How many grams of KCl is produced from 2.50 g of K and excess Cl2. From 1.00 g of Cl2 and excess K?

How many grams of NaOH is produced from 1.20 x 102 grams of Na2O? How many grams of Na2O are

required to produce 1.60 x 102 grams of NaOH?

What mass of iron is needed to react with 16.0 grams of sulfur? How many grams of FeS are produced?

12.00 moles of NaClO3 will produce how many grams of O2? How many grams of NaCl are produced when

80.0 grams of O2 are produced?

How many moles of Cu are needed to react with 3.50 moles of AgNO3? If 89.5 grams of Ag were produced,

how many grams of Cu reacted?

8. Molten iron and carbon monoxide are produced in a blast furnace by the reaction of iron(III) oxide and

coke (pure carbon). If 25.0 kilograms of pure Fe2O3 is used, how many kilograms of iron can be produced?

The reaction is: Fe2O3 + 3 C ---> 2 Fe + 3 CO

9. The average human requires 120.0 grams of glucose (C6H12O6) per day. How many grams of CO2 (in the

photosynthesis reaction) are required for this amount of glucose? The photosynthetic reaction is: 6 CO2 + 6

H2O ---> C6H12O6 + 6 O2

10. Given the reaction: 4 NH3 (g) + 5 O2 (g) ---> 4 NO (g) + 6 H2O (l)

When 1.20 mole of ammonia reacts, the total number of moles of products formed is:

1.

a. 2 / 13

b. 13 / 8

c. 13 / 10

d. 2 / 8 (or 1 / 4)

e. 2 / 10 (or 1 / 5)

x = 18.00 mol of O2

How many grams of KCl is produced from 2.50 g of K and excess Cl2.

From 1.00 g of Cl2 and excess K?

How many grams of NaOH is produced from 1.20 x 102 grams of Na2O?

How many grams of Na2O are required to produce 1.60 x 102 grams of NaOH?

5. Given the following equation: 8 Fe + S8 ---> 8 FeS

How many grams of NaCl are produced when 80.0 grams of O2 are produced?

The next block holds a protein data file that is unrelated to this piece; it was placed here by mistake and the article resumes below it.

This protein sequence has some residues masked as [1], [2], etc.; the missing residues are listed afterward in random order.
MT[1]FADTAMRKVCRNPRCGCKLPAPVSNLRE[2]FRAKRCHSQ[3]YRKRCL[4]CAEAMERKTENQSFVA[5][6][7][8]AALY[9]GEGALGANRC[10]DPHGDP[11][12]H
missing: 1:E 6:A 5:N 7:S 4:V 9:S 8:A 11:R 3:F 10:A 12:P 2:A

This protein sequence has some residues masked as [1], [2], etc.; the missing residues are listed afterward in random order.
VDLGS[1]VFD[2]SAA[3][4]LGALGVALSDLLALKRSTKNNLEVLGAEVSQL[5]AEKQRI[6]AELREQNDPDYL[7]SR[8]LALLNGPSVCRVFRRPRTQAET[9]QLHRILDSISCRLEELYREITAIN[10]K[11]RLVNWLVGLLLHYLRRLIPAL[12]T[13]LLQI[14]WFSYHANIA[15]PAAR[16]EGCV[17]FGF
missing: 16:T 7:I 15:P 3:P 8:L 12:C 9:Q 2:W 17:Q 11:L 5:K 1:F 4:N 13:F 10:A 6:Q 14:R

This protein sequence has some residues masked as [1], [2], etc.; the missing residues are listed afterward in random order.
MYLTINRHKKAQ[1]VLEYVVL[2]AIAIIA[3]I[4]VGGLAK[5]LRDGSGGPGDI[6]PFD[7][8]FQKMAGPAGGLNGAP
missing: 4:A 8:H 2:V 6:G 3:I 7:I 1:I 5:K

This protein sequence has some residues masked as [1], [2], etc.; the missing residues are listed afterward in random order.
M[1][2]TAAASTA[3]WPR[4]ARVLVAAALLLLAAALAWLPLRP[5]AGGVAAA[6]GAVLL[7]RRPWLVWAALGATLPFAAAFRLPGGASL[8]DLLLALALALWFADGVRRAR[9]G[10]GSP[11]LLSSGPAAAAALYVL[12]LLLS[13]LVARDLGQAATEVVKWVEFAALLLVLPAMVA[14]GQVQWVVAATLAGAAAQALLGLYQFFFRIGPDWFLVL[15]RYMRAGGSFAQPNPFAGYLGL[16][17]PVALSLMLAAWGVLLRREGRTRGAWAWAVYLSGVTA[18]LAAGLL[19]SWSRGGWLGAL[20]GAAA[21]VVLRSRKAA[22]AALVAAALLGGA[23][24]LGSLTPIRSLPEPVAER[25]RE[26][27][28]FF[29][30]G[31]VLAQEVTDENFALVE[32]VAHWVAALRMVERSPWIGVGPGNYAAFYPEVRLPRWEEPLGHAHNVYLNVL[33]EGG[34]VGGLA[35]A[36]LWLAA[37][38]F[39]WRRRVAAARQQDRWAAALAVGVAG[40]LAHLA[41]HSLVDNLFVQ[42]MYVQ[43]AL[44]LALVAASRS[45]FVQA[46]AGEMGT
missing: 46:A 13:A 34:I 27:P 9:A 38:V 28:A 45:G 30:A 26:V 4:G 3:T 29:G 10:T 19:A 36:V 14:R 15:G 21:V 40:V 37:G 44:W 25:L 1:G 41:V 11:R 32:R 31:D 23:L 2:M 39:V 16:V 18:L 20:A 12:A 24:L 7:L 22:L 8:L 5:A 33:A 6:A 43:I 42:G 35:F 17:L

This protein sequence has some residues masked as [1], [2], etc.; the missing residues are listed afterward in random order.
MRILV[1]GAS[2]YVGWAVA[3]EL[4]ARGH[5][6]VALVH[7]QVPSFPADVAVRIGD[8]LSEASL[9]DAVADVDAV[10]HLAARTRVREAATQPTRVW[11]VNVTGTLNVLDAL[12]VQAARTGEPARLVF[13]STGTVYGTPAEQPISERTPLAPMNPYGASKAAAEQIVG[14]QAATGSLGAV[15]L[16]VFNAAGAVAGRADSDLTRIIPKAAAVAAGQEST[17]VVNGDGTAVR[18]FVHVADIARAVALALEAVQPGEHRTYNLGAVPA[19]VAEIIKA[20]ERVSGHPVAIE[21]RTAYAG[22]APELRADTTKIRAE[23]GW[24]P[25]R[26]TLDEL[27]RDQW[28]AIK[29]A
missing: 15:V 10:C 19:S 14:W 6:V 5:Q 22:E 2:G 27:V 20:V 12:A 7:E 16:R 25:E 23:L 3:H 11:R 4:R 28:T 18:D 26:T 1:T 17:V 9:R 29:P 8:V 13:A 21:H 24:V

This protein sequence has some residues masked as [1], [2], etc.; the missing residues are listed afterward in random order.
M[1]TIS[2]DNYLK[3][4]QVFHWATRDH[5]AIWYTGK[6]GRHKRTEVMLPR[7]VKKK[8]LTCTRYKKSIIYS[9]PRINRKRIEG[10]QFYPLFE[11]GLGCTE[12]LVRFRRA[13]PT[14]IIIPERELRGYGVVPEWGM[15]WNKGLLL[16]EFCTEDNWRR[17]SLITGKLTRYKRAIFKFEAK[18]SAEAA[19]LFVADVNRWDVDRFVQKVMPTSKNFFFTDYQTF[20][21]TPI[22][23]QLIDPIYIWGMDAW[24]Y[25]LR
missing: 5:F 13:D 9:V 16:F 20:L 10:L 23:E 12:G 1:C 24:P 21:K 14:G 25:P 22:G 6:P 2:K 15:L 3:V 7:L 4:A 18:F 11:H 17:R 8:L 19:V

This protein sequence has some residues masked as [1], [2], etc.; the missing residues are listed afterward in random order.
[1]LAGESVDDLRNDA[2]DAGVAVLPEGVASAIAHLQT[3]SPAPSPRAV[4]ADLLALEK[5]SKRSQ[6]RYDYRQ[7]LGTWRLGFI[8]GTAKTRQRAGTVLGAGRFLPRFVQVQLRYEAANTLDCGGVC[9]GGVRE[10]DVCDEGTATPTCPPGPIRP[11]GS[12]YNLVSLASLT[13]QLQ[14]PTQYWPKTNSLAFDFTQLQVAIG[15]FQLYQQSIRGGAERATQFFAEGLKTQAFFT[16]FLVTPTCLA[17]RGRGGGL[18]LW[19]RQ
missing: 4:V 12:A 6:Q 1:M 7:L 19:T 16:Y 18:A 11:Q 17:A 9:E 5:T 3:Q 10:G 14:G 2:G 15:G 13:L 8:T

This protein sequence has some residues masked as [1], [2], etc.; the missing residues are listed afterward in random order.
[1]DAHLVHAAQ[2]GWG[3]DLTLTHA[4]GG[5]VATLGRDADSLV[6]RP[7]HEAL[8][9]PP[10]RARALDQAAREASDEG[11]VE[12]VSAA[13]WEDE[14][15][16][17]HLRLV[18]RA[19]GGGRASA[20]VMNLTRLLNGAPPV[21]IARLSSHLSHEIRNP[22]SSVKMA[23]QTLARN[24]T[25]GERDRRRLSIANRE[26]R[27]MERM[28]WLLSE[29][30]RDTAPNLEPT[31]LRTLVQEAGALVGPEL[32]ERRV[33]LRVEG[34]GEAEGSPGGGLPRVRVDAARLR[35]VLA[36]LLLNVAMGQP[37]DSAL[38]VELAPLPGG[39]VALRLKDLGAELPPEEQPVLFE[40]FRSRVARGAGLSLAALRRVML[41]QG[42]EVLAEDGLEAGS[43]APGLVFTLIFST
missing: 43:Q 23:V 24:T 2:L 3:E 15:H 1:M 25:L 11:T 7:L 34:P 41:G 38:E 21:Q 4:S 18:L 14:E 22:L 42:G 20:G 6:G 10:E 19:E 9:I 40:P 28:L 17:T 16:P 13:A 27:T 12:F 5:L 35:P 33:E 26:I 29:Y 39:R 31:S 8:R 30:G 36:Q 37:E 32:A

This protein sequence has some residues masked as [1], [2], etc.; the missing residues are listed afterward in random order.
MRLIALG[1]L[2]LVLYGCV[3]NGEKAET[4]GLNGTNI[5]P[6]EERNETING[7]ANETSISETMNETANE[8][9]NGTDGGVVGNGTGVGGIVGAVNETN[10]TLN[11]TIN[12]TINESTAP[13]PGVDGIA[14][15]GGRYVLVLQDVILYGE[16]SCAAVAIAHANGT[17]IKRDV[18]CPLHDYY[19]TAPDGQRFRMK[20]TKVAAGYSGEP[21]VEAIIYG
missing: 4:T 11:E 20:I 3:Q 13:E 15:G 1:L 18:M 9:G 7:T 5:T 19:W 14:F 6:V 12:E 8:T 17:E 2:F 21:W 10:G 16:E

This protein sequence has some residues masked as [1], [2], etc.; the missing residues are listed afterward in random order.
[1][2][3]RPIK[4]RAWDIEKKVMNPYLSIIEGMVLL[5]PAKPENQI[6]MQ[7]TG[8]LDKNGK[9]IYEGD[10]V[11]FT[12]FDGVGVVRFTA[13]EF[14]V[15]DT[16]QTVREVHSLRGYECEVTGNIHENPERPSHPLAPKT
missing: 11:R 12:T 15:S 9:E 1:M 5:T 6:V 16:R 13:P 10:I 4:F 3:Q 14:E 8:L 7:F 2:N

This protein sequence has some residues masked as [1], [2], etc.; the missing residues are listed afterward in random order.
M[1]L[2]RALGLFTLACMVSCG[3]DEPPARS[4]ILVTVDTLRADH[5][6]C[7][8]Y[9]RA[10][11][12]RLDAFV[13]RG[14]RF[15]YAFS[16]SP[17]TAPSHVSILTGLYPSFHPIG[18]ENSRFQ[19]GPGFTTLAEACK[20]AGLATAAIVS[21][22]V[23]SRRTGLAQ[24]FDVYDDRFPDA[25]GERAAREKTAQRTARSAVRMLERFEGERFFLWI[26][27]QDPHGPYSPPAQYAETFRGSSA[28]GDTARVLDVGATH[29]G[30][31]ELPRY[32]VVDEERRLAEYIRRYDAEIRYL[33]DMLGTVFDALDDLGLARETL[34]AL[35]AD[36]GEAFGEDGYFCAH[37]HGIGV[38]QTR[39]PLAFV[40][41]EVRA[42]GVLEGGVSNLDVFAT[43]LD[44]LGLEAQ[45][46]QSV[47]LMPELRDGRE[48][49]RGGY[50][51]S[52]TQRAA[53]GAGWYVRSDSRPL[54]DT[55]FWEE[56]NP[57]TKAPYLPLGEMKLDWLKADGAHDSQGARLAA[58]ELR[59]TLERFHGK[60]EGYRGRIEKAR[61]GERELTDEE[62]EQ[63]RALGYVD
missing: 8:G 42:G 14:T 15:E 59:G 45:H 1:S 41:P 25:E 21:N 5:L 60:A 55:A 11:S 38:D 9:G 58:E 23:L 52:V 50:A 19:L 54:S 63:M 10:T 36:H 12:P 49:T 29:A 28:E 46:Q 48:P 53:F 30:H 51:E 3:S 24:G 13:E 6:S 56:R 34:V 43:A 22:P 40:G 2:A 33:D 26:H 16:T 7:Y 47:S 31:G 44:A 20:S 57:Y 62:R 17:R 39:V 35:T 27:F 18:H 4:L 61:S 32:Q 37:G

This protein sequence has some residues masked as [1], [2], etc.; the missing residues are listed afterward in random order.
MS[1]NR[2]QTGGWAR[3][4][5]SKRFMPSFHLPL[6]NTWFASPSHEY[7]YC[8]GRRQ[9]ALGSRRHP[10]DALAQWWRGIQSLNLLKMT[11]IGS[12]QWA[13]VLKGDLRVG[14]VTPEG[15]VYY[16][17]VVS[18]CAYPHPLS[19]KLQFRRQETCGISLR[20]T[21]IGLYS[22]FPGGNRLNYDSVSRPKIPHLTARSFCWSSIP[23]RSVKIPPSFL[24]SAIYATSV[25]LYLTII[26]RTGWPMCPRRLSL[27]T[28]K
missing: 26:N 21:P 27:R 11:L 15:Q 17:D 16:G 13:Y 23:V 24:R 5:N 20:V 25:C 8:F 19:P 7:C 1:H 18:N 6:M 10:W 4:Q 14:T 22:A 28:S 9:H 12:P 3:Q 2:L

How many moles of Cu are needed to react with 3.50 moles of AgNO3?

8. Molten iron and carbon monoxide are produced in a blast furnace by the reaction of iron(III) oxide and

coke (pure carbon). If 25.0 kilograms of pure Fe2O3 is used, how many kilograms of iron can be produced?

The reaction is: Fe2O3 + 3 C ---> 2 Fe + 3 CO

9. The average human requires 120.0 grams of glucose (C6H12O6) per day. How many grams of CO2 (in the

photosynthesis reaction) are required for this amount of glucose? The photosynthetic reaction is: 6 CO2 + 6

H2O ---> C6H12O6 + 6 O2

This problem is slightly different from those above.

10. Given the reaction: 4 NH3 (g) + 5 O2 (g) ---> 4 NO (g) + 6 H2O (l)

When 1.20 mole of ammonia reacts, the total number of moles of products formed is:

4 / 10 = 1.20 / x

x = 3.00 mol

Brief Introduction: The key point to look for are the conditions of temperature and pressure. If they remain

constant, you may treat the volumes in the same manner you treat moles. This is because, under conditions

of constant T and P, the volumes are directly proportional to the moles. This is discussed in several of the

problem solutions below.

While the great majority of volume-based stoichiometry problems are phrased in terms of constant T and P,

they do not have to be. You can see this in problems 1b and 9, just below. If you have changing conditions of

T and P, you, in general, will do this:

(1) Convert volme to moles using PV = nRT and the initial set of T and P

(2) Use a ratio and proportion to determine moles of other substance involved in problem

(3) Use PV = nRT with new T and P as well as moles of substance from step 2. You will calculate a new

volume.

Be prepared! Your teacher could teach the situation where T and P do not change, then test on the situation

where T and P do change.

Problem #1: The equation for the combustion of methane is: CH4 + 2O2 ---> 2H2O + CO2